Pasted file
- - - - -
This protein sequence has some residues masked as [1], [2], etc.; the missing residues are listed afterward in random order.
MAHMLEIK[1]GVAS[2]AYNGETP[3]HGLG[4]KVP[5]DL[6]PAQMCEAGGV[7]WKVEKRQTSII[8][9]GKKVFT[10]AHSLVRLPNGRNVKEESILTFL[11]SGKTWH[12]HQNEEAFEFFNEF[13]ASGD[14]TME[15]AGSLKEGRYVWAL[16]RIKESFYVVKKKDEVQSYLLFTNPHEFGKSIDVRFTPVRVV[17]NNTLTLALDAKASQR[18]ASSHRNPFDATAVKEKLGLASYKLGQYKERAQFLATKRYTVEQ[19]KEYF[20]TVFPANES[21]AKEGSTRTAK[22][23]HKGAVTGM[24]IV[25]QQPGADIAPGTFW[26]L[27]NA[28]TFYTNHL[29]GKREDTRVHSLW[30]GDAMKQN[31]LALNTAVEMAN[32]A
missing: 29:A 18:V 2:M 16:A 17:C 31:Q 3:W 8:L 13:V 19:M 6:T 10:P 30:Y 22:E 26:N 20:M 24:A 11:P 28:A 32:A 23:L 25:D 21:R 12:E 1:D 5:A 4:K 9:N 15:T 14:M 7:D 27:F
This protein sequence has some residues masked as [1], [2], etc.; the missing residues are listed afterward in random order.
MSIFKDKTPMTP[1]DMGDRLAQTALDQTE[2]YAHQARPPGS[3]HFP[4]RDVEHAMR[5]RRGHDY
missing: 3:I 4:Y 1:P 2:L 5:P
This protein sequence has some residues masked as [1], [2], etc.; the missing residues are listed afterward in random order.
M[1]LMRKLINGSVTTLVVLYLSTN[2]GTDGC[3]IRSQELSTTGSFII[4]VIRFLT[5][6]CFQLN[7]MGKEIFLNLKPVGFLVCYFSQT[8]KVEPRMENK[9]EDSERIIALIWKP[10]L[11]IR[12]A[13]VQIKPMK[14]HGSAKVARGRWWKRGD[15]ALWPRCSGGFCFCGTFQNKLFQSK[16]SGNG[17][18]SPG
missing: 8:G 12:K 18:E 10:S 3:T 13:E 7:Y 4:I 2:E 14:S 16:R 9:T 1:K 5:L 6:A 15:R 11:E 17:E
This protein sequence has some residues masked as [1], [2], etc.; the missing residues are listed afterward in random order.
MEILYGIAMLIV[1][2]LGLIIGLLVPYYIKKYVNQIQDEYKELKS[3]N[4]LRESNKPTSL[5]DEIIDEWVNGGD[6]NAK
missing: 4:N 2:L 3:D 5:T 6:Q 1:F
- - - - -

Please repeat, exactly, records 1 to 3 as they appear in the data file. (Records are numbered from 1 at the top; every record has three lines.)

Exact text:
This protein sequence has some residues masked as [1], [2], etc.; the missing residues are listed afterward in random order.
MAHMLEIK[1]GVAS[2]AYNGETP[3]HGLG[4]KVP[5]DL[6]PAQMCEAGGV[7]WKVEKRQTSII[8][9]GKKVFT[10]AHSLVRLPNGRNVKEESILTFL[11]SGKTWH[12]HQNEEAFEFFNEF[13]ASGD[14]TME[15]AGSLKEGRYVWAL[16]RIKESFYVVKKKDEVQSYLLFTNPHEFGKSIDVRFTPVRVV[17]NNTLTLALDAKASQR[18]ASSHRNPFDATAVKEKLGLASYKLGQYKERAQFLATKRYTVEQ[19]KEYF[20]TVFPANES[21]AKEGSTRTAK[22][23]HKGAVTGM[24]IV[25]QQPGADIAPGTFW[26]L[27]NA[28]TFYTNHL[29]GKREDTRVHSLW[30]GDAMKQN[31]LALNTAVEMAN[32]A
missing: 29:A 18:V 2:M 16:A 17:C 31:Q 3:W 8:L 13:V 19:M 6:T 10:P 30:Y 22:E 26:N 20:M 24:A 11:P 28:A 32:A 23:L 25:D 21:R 12:E 1:D 5:A 4:K 9:N 15:T 14:M 7:D 27:F
This protein sequence has some residues masked as [1], [2], etc.; the missing residues are listed afterward in random order.
MSIFKDKTPMTP[1]DMGDRLAQTALDQTE[2]YAHQARPPGS[3]HFP[4]RDVEHAMR[5]RRGHDY
missing: 3:I 4:Y 1:P 2:L 5:P
This protein sequence has some residues masked as [1], [2], etc.; the missing residues are listed afterward in random order.
M[1]LMRKLINGSVTTLVVLYLSTN[2]GTDGC[3]IRSQELSTTGSFII[4]VIRFLT[5][6]CFQLN[7]MGKEIFLNLKPVGFLVCYFSQT[8]KVEPRMENK[9]EDSERIIALIWKP[10]L[11]IR[12]A[13]VQIKPMK[14]HGSAKVARGRWWKRGD[15]ALWPRCSGGFCFCGTFQNKLFQSK[16]SGNG[17][18]SPG
missing: 8:G 12:K 18:E 10:S 3:T 13:E 7:Y 4:I 2:E 14:S 16:R 9:T 1:K 5:L 6:A 15:R 11:E 17:E